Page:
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Mike Lopresti | NCAA.com | October 18, 2022

Dani Busboom Kelly is a leader, a mom and on track to be the 1st woman to coach a DI volleyball champion

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LOUISVILLE, Ky. — It had already been a busy day for the coach of the No. 2  volleyball team in the land. Up early to feed and play with her baby son, a quick workout, a stop at day care, and now time to prepare for the night’s match at her desk in Denny Crum’s old office.

There’s a lot to do when you’re chasing a national championship, and maybe even one day make history.

Louisville volleyball is on a roll. The Cardinals are 15-1 at this moment and have already beaten six ranked opponents, all this after the 32-1 dream season of 2021 when the only thing lacking was a proper happy ending. This is a program taking a seat at the A-list table and making itself at home. As for the coach, she’s won while pregnant and she’s won as a new mom and now it’d be nice to add a championship trophy to the story. Something no female has ever done as a Division I women’s volleyball head coach. Ever.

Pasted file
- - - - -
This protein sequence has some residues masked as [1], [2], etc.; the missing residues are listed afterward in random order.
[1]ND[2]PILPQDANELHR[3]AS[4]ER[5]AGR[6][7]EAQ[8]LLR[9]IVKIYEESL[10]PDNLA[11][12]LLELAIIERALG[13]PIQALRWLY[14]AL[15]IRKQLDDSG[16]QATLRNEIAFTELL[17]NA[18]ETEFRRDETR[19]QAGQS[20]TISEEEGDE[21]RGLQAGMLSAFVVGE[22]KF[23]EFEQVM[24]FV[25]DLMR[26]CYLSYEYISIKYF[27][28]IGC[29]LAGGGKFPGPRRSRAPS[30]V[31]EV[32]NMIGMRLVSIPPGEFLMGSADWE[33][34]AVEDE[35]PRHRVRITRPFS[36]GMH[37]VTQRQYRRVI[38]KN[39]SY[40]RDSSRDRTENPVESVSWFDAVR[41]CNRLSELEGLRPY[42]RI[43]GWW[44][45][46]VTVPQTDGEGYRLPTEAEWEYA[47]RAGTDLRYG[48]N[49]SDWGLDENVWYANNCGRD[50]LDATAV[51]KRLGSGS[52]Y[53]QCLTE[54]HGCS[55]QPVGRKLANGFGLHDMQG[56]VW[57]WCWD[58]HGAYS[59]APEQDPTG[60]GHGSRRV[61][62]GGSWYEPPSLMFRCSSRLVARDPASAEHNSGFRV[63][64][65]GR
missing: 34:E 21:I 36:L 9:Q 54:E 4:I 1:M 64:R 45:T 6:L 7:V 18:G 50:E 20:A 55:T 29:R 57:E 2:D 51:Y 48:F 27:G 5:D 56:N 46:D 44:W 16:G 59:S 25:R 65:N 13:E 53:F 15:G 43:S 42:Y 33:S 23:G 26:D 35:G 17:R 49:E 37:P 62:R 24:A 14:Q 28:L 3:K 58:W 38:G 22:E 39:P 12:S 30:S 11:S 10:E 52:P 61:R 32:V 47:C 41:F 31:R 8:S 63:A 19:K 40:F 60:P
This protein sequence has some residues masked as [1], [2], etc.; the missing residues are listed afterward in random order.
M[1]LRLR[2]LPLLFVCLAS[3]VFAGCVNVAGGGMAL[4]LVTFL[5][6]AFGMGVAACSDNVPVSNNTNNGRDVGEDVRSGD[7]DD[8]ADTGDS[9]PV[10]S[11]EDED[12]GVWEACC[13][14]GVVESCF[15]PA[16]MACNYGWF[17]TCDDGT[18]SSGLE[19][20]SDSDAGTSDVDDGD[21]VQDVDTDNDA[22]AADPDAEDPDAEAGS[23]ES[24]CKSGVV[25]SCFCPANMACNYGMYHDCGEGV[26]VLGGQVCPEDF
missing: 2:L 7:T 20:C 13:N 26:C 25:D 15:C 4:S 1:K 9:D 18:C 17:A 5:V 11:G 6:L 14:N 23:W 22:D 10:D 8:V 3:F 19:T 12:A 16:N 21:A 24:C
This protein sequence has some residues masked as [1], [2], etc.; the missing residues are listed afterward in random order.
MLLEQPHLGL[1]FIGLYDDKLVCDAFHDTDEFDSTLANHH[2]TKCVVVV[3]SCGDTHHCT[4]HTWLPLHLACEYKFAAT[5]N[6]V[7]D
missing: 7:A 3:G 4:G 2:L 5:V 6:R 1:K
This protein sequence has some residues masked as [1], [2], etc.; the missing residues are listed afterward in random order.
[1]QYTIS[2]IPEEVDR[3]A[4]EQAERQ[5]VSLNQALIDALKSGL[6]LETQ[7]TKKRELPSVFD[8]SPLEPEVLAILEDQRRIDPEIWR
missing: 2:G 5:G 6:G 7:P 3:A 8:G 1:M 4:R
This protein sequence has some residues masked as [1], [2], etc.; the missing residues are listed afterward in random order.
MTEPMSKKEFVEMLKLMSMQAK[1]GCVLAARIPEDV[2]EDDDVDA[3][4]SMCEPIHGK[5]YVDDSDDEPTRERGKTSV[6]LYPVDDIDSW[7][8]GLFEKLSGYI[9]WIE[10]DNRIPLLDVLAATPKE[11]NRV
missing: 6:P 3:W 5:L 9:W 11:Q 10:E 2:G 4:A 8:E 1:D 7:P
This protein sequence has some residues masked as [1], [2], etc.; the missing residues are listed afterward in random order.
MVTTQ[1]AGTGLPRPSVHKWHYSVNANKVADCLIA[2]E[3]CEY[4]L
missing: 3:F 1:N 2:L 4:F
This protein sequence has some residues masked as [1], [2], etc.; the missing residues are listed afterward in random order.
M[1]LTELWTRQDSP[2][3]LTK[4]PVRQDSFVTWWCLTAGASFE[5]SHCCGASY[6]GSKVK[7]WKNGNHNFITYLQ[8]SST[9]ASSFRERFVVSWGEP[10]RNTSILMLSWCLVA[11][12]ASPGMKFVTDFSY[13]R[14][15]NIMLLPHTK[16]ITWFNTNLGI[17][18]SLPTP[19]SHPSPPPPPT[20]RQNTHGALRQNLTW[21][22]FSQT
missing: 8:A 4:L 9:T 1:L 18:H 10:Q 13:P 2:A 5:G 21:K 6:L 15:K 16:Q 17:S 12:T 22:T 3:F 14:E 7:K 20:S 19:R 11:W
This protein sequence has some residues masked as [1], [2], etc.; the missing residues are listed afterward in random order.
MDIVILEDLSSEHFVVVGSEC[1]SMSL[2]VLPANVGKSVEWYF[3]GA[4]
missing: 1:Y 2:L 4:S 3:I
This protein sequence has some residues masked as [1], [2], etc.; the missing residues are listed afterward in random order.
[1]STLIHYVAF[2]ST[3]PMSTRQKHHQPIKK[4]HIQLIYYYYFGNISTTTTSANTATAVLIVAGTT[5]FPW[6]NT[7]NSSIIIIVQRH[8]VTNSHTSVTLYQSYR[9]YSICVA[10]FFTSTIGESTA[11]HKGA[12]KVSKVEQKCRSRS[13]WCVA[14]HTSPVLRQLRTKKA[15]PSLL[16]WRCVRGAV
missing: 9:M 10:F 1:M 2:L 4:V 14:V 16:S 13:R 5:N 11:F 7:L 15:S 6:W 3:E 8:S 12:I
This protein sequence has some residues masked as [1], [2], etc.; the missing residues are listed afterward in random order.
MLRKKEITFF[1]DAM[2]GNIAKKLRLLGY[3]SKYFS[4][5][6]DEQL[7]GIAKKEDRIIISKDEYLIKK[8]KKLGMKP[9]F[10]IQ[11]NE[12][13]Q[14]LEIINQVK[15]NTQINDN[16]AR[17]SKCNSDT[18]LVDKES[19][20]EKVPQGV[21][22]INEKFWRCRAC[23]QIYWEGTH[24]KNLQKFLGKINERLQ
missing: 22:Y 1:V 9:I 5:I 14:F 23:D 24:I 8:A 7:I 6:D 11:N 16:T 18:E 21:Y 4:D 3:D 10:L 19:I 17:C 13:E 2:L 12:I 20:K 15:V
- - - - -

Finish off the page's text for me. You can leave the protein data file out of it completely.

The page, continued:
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Wouldn’t that be a good one to tell the six-month old son about one day?

“Sometimes it’s hard to believe,” Dani Busboom Kelly begins, “I ask myself and the other coaches, are we really that good? I think it just shows that we’ve recruited the right people, and more importantly that Louisville cares about volleyball.”

The guy who used to work in this office became a Louisville legend and won two national basketball championships with the men. Now a new frontier is being pursued from here, in another sport, by another coach, and another gender. Busboom Kelly understands about national titles. Back in Nebraska, she once was the farm girl who grew up between two small towns with no stoplights — “We did have a couple of stop signs” — and went to the big city — well, Lincoln —  to help the Cornhuskers win the national championship as a player, and later an assistant coach.

Nebraska Athletics Busboom Kelly helped her alma mater Nebraska win a title in 2006 Busboom Kelly helped her alma mater Nebraska win a national title in 2006

She understands about competition, too. In high school, when she wasn’t being all-stater in basketball, she was winning a state title in hurdles, and when she wasn’t doing that, she was being a hot recruit in the sport she was really good at, which was volleyball.

Since 2016, this bundle of accomplishment has made turning Louisville into an elite national power her mission as head coach. The formula seemed clear: Recruit relentlessly, work hard, schedule tough, and dream big.